Preliminary study findings have shown higher long-term mortality with a drug-eluting than a bare-metal stent in setting saphenous vein graft (SVG) coronary artery lesions.
However, further studies are needed before firm conclusions can be drawn regarding the safety of using drug-eluting stents (DESs) for SVG lesions, write Dr Pierfrancesco Agostoni, of Antwerp Cardiovascular Institute, Belgium, and co-authors in the Journal of the American College of Cardiology.
SVG lesions represent between 10 and 15% of all lesions on which percutaneous coronary interventions (PCIs) are performed, Agostoni et al. note. Yet lesions in SVGs have been all but completely excluded from pivotal trials of DESs, they say.
In light of this, and the ongoing debate surrounding the safety of DESs, the researchers conducted a long-term follow-up analysis of the RRISC (Reduction of Restenosis in SVGs with Cypher) trial.
The original findings of the RRISC trial were that sirolimus-eluting stents (SES) resulted in fewer six-month angiographic and clinical indicators of restenosis than BMS in SVG lesions.
The study included 75 patients with a history of coronary artery bypass surgery and with 96 “de novo” target lesions localised in 80 diseased SVGs. Patients were randomly assigned to receive SESs or BMSs, with 38 patients receiving 60 SESs for 47 lesions and 37 patients receiving 54 BMSs for 49 lesions.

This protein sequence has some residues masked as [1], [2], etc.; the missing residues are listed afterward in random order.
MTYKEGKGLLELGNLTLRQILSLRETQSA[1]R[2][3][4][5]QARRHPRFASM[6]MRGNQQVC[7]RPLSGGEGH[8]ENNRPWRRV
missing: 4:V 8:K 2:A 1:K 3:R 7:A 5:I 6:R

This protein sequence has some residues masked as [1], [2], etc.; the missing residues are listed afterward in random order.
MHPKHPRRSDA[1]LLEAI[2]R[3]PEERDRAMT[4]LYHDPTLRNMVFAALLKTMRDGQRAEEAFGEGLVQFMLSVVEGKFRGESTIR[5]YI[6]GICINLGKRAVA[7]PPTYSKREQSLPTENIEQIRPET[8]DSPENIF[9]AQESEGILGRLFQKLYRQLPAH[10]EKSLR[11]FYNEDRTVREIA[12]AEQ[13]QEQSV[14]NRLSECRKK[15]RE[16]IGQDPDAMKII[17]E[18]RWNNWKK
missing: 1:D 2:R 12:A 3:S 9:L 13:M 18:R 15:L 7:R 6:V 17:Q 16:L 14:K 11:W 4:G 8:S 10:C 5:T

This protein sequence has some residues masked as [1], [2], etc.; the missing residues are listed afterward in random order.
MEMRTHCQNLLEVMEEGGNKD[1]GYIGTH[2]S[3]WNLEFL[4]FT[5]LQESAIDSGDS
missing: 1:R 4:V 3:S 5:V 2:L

Over a median follow-up period of 32 months, 11 (29%) patients in the SES group died compared with none in the BMS group (p<0.001).
Number-needed-to-harm analysis showed that treatment of 3.4 patients with SESs resulted in one additional death compared with BMS treatment.
The authors note that seven of the 11 deaths had cardiac causes. Three were sudden, possibly related to late or very late stent thrombosis, and one was caused by angiographically documented very late stent thrombosis 13 months after implantation, which caused myocardial infarction leading to death.
The team also found a nonsignificant trend toward an increased rate of target-lesion and target-vessel-related revascularisation procedures in the SES group beyond six months, neutralising the initial six-month benefit of SES.
The authors conclude: “The use of BMS was associated with lower long-term mortality than the use of SES for SVG disease. Also, the six-month reduction in repeated revascularisation procedures shown with the use of SES was lost at longer-term follow-up.”
Nevertheless, they add: “Because the observations seen in this secondary post-hoc analysis may have arisen from the play of chance or other clinical factors unrelated to stent type, further studies are required before conclusions can be made about the safety or harm of using SES for SVG lesions.”
J Am Coll Cardiol 2007;61:689-94